While these strange events were passing through my mind, I suddenly, as one awakes to the consciousness that the sea has been moaning by him for hours, or that the storm has been howling about his window all night, became aware of the sound of running water near me; and, looking out of bed, I saw that a large green marble basin, in which I was wont to wash, and which stood on a low pedestal of the same material in a corner of my room, was overflowing like a spring; and that a stream of clear water was running over the carpet, all the length of the room, finding its outlet I knew not where. And, stranger still, where this carpet, which I had myself designed to imitate a field of grass and daisies, bordered the course of the little stream, the grass-blades and daisies seemed to wave in a tiny breeze that followed the water's flow; while under the rivulet they bent and swayed with every motion of the changeful current, as if they were about to dissolve with it, and, forsaking their fixed form, become fluent as the waters.
My dressing-table was an old-fashioned piece of furniture of black oak, with drawers all down the front. These were elaborately carved in foliage, of which ivy formed the chief part. The nearer end of this table remained just as it had been, but on the further end a singular change had commenced. I happened to fix my eye on a little cluster of ivy-leaves The first of these was evidently the work of the carver; the next looked curious; the third was unmistakable ivy; and just beyond it a tendril of clematis had twined itself about the gilt handle of one of the drawers. Hearing next a slight motion above me, I looked up, and saw that the branches and leaves designed upon the curtains of my bed were slightly in motion. Not knowing what change might follow next, I thought it high time to get up; and, springing from the bed, my bare feet alighted upon a cool green sward; and although I dressed in all haste, I found myself completing my toilet under the boughs of a great tree, whose top waved in the golden stream of the sunrise with many interchanging lights, and with shadows of leaf and branch gliding over leaf and branch, as the cool morning wind swung it to and fro, like a sinking sea-wave.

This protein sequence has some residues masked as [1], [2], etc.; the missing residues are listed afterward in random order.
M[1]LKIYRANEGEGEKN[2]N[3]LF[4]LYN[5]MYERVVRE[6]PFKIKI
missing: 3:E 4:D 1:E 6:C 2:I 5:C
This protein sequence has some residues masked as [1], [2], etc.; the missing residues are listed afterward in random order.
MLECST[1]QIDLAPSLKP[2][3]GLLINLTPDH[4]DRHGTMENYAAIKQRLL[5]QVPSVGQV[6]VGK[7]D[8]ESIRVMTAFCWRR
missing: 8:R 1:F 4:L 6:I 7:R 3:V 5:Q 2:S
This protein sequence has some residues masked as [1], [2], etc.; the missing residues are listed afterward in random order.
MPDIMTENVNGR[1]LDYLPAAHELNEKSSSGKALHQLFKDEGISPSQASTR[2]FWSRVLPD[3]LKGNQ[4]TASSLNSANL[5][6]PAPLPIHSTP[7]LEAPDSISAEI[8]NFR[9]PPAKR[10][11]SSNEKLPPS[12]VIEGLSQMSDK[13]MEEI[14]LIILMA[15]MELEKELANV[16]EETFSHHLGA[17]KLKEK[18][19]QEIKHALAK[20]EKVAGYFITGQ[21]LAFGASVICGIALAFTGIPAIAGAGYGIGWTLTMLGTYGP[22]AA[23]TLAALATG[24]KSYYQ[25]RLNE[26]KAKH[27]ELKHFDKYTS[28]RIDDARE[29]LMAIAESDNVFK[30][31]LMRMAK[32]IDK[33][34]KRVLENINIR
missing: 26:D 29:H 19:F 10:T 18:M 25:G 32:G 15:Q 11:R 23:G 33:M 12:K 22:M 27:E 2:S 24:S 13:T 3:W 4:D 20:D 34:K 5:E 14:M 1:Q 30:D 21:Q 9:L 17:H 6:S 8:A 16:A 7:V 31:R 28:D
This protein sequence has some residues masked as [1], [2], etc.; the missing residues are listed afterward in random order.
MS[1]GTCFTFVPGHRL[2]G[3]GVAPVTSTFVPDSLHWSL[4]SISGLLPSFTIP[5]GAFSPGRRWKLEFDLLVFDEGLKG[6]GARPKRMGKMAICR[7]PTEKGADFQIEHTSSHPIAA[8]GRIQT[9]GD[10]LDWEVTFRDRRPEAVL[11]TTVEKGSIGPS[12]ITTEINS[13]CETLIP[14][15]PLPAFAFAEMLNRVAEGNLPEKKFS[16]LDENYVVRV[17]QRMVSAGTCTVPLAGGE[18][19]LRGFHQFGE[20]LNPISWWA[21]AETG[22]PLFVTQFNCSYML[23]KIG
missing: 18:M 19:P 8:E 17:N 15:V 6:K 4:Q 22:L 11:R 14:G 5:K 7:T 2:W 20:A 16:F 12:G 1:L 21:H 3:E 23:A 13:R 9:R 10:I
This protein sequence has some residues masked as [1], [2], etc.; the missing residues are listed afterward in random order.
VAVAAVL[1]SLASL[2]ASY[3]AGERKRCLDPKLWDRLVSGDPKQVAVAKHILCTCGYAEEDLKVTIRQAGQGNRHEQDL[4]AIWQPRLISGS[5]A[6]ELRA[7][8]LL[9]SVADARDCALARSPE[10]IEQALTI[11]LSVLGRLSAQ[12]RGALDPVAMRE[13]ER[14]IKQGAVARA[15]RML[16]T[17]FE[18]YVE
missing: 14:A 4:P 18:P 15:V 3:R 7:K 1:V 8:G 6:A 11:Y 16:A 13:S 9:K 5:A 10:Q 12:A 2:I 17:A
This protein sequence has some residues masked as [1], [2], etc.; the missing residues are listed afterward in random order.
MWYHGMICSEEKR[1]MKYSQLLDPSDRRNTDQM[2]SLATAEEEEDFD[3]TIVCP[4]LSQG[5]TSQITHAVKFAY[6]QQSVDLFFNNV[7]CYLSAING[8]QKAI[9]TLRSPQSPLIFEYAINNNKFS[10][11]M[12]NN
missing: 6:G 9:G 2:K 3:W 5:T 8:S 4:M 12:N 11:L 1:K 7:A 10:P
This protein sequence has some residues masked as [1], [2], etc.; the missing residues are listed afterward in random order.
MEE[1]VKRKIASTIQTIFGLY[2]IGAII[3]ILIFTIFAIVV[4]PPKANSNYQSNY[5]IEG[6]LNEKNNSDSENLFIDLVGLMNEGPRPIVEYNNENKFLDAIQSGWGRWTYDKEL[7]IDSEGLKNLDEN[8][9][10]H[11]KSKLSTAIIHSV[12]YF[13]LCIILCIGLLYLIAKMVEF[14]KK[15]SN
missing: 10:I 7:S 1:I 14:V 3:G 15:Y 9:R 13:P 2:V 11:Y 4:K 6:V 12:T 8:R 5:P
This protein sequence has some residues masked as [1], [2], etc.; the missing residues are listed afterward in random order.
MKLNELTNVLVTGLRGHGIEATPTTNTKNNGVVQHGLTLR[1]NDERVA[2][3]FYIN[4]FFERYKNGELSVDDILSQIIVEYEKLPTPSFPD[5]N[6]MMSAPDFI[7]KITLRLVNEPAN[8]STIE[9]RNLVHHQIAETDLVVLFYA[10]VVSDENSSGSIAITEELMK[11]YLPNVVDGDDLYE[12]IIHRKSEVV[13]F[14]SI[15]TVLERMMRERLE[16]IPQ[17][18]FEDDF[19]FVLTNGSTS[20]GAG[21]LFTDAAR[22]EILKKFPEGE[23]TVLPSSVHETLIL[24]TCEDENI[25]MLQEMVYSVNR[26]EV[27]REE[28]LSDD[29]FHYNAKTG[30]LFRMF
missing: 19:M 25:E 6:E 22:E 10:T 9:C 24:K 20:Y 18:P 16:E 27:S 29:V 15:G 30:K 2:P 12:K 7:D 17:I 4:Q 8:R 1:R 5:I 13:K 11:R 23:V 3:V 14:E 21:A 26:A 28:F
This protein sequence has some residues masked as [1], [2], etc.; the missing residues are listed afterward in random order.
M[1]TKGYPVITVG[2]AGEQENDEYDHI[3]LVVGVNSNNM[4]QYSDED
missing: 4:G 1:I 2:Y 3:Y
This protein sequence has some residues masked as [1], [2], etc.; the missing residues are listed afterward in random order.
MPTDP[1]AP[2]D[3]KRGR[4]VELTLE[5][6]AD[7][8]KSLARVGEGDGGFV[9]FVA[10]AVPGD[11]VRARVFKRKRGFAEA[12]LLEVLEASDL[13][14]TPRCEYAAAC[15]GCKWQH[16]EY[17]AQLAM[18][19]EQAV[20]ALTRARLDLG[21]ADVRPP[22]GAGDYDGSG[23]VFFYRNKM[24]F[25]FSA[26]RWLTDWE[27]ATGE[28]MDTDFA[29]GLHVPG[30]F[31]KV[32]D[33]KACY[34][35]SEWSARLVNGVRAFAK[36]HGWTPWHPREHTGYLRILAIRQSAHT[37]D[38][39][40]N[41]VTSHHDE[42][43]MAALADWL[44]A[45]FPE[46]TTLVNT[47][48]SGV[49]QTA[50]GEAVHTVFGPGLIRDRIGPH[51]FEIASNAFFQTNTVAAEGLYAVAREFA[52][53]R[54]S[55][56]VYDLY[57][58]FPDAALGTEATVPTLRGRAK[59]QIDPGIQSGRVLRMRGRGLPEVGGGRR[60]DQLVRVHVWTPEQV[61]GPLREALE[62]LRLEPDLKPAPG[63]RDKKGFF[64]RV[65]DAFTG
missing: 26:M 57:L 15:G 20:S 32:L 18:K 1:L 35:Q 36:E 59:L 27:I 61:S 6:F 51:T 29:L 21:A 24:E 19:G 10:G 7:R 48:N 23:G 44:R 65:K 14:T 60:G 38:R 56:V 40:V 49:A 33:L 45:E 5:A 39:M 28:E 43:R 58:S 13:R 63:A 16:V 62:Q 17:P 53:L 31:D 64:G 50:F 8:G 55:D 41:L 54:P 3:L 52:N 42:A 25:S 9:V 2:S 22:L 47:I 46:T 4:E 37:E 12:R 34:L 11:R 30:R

After washing as well as I could in the clear stream, I rose and looked around me. The tree under which I seemed to have lain all night was one of the advanced guard of a dense forest, towards which the rivulet ran. Faint traces of a footpath, much overgrown with grass and moss, and with here and there a pimpernel even, were discernible along the right bank. "This," thought I, "must surely be the path into Fairy Land, which the lady of last night promised I should so soon find." I crossed the rivulet, and accompanied it, keeping the footpath on its right bank, until it led me, as I expected, into the wood. Here I left it, without any good reason: and with a vague feeling that I ought to have followed its course, I took a more southerly direction.CHAPTER 3
"Man doth usurp all space,
Stares thee, in rock, bush, river, in the face.
Never yet thine eyes behold a tree;
'Tis no sea thou seést in the sea,
'Tis but a disguised humanity.
To avoid thy fellow, vain thy plan;
All that interests a man, is man."